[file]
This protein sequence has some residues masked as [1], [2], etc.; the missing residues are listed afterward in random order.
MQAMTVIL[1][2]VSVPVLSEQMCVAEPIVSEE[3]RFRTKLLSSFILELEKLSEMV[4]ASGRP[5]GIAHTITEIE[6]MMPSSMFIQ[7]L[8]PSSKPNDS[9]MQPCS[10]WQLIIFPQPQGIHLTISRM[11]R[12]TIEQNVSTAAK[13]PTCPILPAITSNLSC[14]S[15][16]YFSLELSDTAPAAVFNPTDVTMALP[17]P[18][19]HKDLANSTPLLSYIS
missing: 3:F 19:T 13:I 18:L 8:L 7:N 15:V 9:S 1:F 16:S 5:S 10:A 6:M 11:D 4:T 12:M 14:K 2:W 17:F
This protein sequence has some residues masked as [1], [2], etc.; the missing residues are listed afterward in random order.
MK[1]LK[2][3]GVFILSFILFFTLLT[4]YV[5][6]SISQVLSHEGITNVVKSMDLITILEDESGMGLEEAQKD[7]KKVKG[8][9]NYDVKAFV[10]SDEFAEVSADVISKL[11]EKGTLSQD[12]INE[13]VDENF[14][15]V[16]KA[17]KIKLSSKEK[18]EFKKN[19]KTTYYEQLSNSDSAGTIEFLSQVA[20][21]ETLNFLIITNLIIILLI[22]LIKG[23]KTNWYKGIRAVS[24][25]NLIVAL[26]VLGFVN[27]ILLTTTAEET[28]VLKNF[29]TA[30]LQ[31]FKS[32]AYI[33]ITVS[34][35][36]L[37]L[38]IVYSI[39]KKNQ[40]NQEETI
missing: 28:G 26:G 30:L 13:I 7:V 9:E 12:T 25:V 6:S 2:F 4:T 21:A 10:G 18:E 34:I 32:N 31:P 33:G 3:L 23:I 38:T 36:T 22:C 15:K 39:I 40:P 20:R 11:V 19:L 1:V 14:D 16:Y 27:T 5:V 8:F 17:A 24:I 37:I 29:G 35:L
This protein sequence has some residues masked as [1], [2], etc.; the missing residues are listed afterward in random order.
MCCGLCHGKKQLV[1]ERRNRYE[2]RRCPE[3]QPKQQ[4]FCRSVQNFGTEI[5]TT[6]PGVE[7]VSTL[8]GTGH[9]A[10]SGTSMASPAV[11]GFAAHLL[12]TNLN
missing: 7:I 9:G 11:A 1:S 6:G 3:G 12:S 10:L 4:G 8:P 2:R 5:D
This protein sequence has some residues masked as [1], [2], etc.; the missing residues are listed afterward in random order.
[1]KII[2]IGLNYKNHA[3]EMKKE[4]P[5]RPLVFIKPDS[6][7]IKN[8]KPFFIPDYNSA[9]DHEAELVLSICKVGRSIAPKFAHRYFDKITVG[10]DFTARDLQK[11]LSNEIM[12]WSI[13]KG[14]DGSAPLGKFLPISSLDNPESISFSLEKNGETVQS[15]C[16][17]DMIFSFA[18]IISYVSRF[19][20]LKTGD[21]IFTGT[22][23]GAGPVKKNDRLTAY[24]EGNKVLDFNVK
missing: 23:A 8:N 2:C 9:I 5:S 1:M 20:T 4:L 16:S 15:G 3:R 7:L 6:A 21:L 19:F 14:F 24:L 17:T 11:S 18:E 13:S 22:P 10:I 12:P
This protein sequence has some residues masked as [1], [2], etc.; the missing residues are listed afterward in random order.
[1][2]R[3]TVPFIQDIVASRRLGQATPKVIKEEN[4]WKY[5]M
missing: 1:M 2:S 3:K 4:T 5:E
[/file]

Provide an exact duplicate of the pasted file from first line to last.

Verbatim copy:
This protein sequence has some residues masked as [1], [2], etc.; the missing residues are listed afterward in random order.
MQAMTVIL[1][2]VSVPVLSEQMCVAEPIVSEE[3]RFRTKLLSSFILELEKLSEMV[4]ASGRP[5]GIAHTITEIE[6]MMPSSMFIQ[7]L[8]PSSKPNDS[9]MQPCS[10]WQLIIFPQPQGIHLTISRM[11]R[12]TIEQNVSTAAK[13]PTCPILPAITSNLSC[14]S[15][16]YFSLELSDTAPAAVFNPTDVTMALP[17]P[18][19]HKDLANSTPLLSYIS
missing: 3:F 19:T 13:I 18:L 8:L 7:N 15:V 9:S 1:F 16:S 5:S 10:A 6:M 11:D 4:T 12:M 14:K 2:W 17:F
This protein sequence has some residues masked as [1], [2], etc.; the missing residues are listed afterward in random order.
MK[1]LK[2][3]GVFILSFILFFTLLT[4]YV[5][6]SISQVLSHEGITNVVKSMDLITILEDESGMGLEEAQKD[7]KKVKG[8][9]NYDVKAFV[10]SDEFAEVSADVISKL[11]EKGTLSQD[12]INE[13]VDENF[14][15]V[16]KA[17]KIKLSSKEK[18]EFKKN[19]KTTYYEQLSNSDSAGTIEFLSQVA[20][21]ETLNFLIITNLIIILLI[22]LIKG[23]KTNWYKGIRAVS[24][25]NLIVAL[26]VLGFVN[27]ILLTTTAEET[28]VLKNF[29]TA[30]LQ[31]FKS[32]AYI[33]ITVS[34][35][36]L[37]L[38]IVYSI[39]KKNQ[40]NQEETI
missing: 28:G 26:G 30:L 13:I 7:V 9:E 12:T 25:V 6:S 2:F 4:T 21:A 10:G 18:E 34:I 32:N 31:P 33:G 3:L 23:I 38:T 36:T 22:C 15:K 39:I 40:P 20:R 11:V 19:L 1:V 14:D 16:Y 27:T 5:V 8:F 17:A 24:I 37:I 29:G 35:L
This protein sequence has some residues masked as [1], [2], etc.; the missing residues are listed afterward in random order.
MCCGLCHGKKQLV[1]ERRNRYE[2]RRCPE[3]QPKQQ[4]FCRSVQNFGTEI[5]TT[6]PGVE[7]VSTL[8]GTGH[9]A[10]SGTSMASPAV[11]GFAAHLL[12]TNLN
missing: 7:I 9:G 11:A 1:S 6:G 3:G 12:S 10:L 4:G 8:P 2:R 5:D
This protein sequence has some residues masked as [1], [2], etc.; the missing residues are listed afterward in random order.
[1]KII[2]IGLNYKNHA[3]EMKKE[4]P[5]RPLVFIKPDS[6][7]IKN[8]KPFFIPDYNSA[9]DHEAELVLSICKVGRSIAPKFAHRYFDKITVG[10]DFTARDLQK[11]LSNEIM[12]WSI[13]KG[14]DGSAPLGKFLPISSLDNPESISFSLEKNGETVQS[15]C[16][17]DMIFSFA[18]IISYVSRF[19][20]LKTGD[21]IFTGT[22][23]GAGPVKKNDRLTAY[24]EGNKVLDFNVK
missing: 23:A 8:N 2:C 9:I 5:S 1:M 20:T 4:L 16:S 15:G 3:R 7:L 6:A 21:L 19:F 14:F 24:L 17:T 11:S 18:E 13:S 22:P 10:I 12:P
This protein sequence has some residues masked as [1], [2], etc.; the missing residues are listed afterward in random order.
[1][2]R[3]TVPFIQDIVASRRLGQATPKVIKEEN[4]WKY[5]M
missing: 1:M 2:S 3:K 4:T 5:E